Well, today is Groundhog Day. Some folks say the little Pennsylvania guy can predict if we'll have six more weeks of winter weather, or early spring weather. Supposedly, he comes out of his simulated tree stump and either sees, or doesn't see, his shadow. But you know me, I prefer a more scientific approach to everything.
I read this morning on the Internet that the beast has already emerged and seen his shadow. That means there is supposed to be six more weeks of winter weather. Maybe he's right. After all, there are approximately six weeks of winter left before the Vernal Equinox on March 20, 2010. And although I do love snow, sledding, and ice skating, I'm more than ready for warmer weather.
Therefore, I've decided that a second opinion is warranted. If we are to depend on furry rodents to prognosticate, then I'm sending Digby out tomorrow morning, February 3, for the first official "Gopher Day." I don't know what he'll see, and there's no telling what he'll be looking for, since Digby's genuinely a crazy little gopher.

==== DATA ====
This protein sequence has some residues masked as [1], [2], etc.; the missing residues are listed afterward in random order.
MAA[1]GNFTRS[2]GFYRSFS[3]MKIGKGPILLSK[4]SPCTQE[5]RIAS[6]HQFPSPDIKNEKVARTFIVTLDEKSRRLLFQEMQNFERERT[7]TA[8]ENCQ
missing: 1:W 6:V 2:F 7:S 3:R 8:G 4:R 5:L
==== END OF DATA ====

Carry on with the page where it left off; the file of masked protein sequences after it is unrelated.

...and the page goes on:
Actually, he's not little at all. He's pretty big for a gopher. He's every bit as big as the average groundhog, which is considerably larger than the average gopher. And, of course, groundhogs hibernate — gophers do not. Digs would never check out for months at a time when there is so much mischief waiting for him to get into here in the surface world.
Digby is from the interior world of Krybos, where impossibilities are the norm. When in his native Krybos, Digby can talk. I discovered this when I ended up in his world, and he started conversing in a thick, suave Sean Connery meter and tone. Snap! Who knew?
Anyway, up here in the surface world, our world, Digby doesn't speak. He only makes typical gopher noises, with the occasional, and unfortunate, rumble and crack of stomach distress blended in.
With Digby's help, tomorrow will be the first official "Gopher Day."
He'll tunnel out of Grandpa's Attic first thing in the morning and then . . .